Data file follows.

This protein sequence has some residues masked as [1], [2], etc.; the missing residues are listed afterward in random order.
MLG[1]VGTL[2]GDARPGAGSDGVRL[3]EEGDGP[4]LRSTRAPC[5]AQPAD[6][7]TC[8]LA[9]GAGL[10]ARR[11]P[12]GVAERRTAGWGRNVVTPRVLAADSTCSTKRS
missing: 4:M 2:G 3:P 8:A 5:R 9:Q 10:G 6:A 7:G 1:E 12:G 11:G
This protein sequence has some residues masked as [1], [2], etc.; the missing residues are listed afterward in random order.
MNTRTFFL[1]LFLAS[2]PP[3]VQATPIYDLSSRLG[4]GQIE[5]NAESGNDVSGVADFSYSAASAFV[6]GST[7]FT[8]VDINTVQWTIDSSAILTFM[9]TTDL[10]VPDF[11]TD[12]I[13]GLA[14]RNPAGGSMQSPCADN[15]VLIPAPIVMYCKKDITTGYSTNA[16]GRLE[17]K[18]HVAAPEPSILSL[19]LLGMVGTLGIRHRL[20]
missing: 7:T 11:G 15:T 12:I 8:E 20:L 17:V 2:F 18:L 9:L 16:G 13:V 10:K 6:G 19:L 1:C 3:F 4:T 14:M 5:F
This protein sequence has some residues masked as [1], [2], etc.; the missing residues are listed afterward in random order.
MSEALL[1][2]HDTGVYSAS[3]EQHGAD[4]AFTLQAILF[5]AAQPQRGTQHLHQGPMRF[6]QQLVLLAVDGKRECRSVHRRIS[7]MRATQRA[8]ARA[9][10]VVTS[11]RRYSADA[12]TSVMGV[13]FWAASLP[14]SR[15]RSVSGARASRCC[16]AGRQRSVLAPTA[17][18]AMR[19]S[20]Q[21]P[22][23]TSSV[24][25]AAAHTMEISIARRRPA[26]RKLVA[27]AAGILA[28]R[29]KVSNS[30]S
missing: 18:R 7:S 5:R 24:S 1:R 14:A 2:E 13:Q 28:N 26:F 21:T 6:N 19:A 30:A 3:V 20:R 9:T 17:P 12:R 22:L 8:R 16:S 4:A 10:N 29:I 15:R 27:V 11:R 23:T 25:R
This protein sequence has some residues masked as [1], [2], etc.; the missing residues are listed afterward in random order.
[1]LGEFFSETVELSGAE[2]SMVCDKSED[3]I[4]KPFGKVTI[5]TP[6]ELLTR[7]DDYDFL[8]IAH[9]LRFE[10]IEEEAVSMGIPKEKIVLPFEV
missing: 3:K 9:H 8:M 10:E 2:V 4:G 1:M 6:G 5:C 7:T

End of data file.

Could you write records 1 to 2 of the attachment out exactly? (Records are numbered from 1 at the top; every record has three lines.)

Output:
This protein sequence has some residues masked as [1], [2], etc.; the missing residues are listed afterward in random order.
MLG[1]VGTL[2]GDARPGAGSDGVRL[3]EEGDGP[4]LRSTRAPC[5]AQPAD[6][7]TC[8]LA[9]GAGL[10]ARR[11]P[12]GVAERRTAGWGRNVVTPRVLAADSTCSTKRS
missing: 4:M 2:G 3:P 8:A 5:R 9:Q 10:G 6:A 7:G 1:E 12:G 11:G
This protein sequence has some residues masked as [1], [2], etc.; the missing residues are listed afterward in random order.
MNTRTFFL[1]LFLAS[2]PP[3]VQATPIYDLSSRLG[4]GQIE[5]NAESGNDVSGVADFSYSAASAFV[6]GST[7]FT[8]VDINTVQWTIDSSAILTFM[9]TTDL[10]VPDF[11]TD[12]I[13]GLA[14]RNPAGGSMQSPCADN[15]VLIPAPIVMYCKKDITTGYSTNA[16]GRLE[17]K[18]HVAAPEPSILSL[19]LLGMVGTLGIRHRL[20]
missing: 7:T 11:G 15:T 12:I 8:E 20:L 17:V 2:F 18:L 9:L 16:G 13:V 10:K 6:G 19:L 1:C 3:F 4:T 14:M 5:F